Bargain hard and don’t pay too much
Casual assumptions can cost money. We’re all guilty of them. Many we get away with, some we pay through the nose for.
Plenty of people, for example, assumed back in 2006 that we lived in a country and world governed by professionalism, common sense and the rule of law.
Then our finance companies started falling over and the Global Financial Crisis followed. Our collective eyes were opened and the wealth of many was dramatically decreased.
But don’t let’s lose perspective.
The bulk of the money transfer from our pockets into those of the money men generally doesn’t come in the big collapses and mis-selling scandals that seem to frequently erupt in the finance industry.
No, most of it happens because we, the little people, pay too much interest on debt, whether it be to buy a house, a car, a stereo, or most depressingly to pay for essentials like food and power.
And I reckon there are a bunch of assumptions that lead too many of us to pay over the odds.
The first is around sourcing loans.
A week ago the top man at personal loan finance company Instant Finance told me it had lost customers to big Australian-owned banks and that the banks were happy to lend more than his business would. I was gobsmacked.
I’d also thought there was a huge difference between the type of customer Instant would attract and those the banks would lend to.
After all, the average weighted interest rate on Instant Finance loans at the end of March last year was 29.79 per cent.
Those borrowers Instant Finance lost to the banks were going to get their debt for a lot cheaper than that. They had not assumed the bank wouldn’t be interested in their business and they’d got their deals.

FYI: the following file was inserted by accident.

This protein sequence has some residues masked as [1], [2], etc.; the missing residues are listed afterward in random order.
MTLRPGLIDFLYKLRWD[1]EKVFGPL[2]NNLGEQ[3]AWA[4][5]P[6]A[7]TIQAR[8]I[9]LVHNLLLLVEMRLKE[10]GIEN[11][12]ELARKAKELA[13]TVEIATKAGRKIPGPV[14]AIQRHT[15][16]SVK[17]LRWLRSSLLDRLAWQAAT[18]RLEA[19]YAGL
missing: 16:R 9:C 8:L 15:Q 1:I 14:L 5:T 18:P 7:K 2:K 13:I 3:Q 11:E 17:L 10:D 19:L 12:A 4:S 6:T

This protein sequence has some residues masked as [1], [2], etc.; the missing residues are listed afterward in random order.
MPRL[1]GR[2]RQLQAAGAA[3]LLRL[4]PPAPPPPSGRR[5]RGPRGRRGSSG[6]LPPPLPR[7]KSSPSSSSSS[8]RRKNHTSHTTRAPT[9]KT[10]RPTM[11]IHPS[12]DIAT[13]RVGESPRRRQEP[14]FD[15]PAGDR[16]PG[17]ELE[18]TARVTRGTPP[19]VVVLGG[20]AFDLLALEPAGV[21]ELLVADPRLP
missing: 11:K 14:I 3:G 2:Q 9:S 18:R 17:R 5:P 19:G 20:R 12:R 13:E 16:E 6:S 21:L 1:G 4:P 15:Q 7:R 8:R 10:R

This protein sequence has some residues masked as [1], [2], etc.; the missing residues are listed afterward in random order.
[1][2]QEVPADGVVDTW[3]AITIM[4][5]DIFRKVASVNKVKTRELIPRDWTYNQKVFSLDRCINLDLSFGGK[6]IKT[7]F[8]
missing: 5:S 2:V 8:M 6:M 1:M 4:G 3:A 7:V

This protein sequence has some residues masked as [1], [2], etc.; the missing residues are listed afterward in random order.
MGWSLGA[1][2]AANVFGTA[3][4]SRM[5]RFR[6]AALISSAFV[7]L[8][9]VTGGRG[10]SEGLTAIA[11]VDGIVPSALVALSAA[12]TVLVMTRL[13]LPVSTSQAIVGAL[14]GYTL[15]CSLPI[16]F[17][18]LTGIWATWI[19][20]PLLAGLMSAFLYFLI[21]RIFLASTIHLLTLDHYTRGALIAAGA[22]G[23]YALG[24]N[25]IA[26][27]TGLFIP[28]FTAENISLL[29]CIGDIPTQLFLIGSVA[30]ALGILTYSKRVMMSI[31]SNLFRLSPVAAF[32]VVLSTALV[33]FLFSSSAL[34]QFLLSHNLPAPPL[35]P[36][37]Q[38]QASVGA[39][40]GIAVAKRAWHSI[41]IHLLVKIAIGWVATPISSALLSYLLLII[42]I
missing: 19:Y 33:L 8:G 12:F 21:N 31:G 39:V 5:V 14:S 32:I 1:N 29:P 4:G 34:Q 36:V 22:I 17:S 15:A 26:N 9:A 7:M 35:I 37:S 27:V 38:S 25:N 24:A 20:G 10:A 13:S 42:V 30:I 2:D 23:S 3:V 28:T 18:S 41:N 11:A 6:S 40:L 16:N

Another lazy debt assumption is around car finance. One man I spoke to a couple of weeks back had gone to a second tier lender instead of the bank at which he had his mortgage because he felt the bank would not approve of him buying a new car.
The assumption bank staff would be making moral judgments of him had cost him a lot of money because there was a big difference in the lending rate.
There are five other debt assumptions no-one should accept:
1. The minimum repayment levels on credit cards are sensible.
2. Rises in your credit card limits offered by the bank are a reward to a good customer.
3. Paying back a mortgage over 35 years is OK.
4. Interest rates posted in the bank windows are the rates everybody pays.
5. You deserve a holiday and paying for it with a loan is OK. The truth: 1. The longer you pay, the more you pay. Pay off that $2000 at $40 a month (minimum repayment 2 per cent), and you’ll be going grey by the time the debt’s gone.
2. The only person who should be seeking to lift your limit, is you.
3. The longer you carry debt, the more you pay for the privilege.
4. The clever never pay the advertised mortgage rate. If the bank wants your business, make them show it.
5. You can’t help buying a house on credit. It can be hard to buy a car without debt. It’s daft to holiday on debt.